Some bands can not escape themselves, and a song or album defines them before even they can wrap their head around it. Such was the case for the Violent Femmes and their debut album. It was, and remains, one of the greatest debut records to ever hit the streets, but it also set expectations for the band to fit into a mold they were not prepared to bake in. Even with further albums containing the same spirit thematically of the debut, the idea of musical experimentation at the heart of the band was lost on fans who merely wanted a sequel.
Regardless, Gordon Gano sang songs about how ridiculously awkward teenage life can be in a style that was acoustic punk, improvisational free-form jazz, and early rock ‘n’ roll all wrapped up together. It was geek anger displayed in a way that made it hip to be socially inept and people responded.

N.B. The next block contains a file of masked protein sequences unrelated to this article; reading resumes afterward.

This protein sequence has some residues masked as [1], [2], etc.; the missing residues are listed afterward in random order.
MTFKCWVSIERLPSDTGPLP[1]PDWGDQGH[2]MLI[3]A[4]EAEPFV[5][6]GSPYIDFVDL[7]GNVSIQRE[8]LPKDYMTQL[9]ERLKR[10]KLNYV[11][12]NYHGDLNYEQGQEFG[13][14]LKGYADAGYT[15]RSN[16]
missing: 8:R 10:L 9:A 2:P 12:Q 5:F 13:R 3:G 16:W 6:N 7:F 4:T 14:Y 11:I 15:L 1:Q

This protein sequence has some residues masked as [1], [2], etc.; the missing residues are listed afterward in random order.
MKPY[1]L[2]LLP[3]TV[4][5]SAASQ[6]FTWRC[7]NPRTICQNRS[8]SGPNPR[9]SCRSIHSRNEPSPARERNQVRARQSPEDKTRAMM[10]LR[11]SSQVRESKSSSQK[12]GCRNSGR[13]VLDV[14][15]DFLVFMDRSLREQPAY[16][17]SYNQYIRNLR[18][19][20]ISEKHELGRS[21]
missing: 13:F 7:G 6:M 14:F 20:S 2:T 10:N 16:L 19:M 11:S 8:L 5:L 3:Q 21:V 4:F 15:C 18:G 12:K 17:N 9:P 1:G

A few years ago I wrote a wish list of albums I “had to have” on vinyl, and the first Violent Femmes was on the top of the list. It wasn’t hard to find, but what has surprised me is the lack of reverence and variety that it has been given. From 1983 until 2001 the album was basically just re-issued “as is” in multiple formats. In 2002, it was given special treatment as a CD that included the basic album, B-Sides and demos, as well as a second CD of live material.
The following year, Rhino released a re-mastered 180 gram vinyl edition of the album as it first appeared… and… well, that’s it. There is a great sounding 2003 audiophile vinyl and nothing more. That said the sound quality of this edition is top notch, which is essential when you have rocks most amazing xylophone solo ever, and it is very inexpensive to pick up at your local retailer.
However, I’m still looking forward to a day when some double coloured vinyl with gatefold cover and bonus live material gets released; not that it will happen, but damn it would be nice.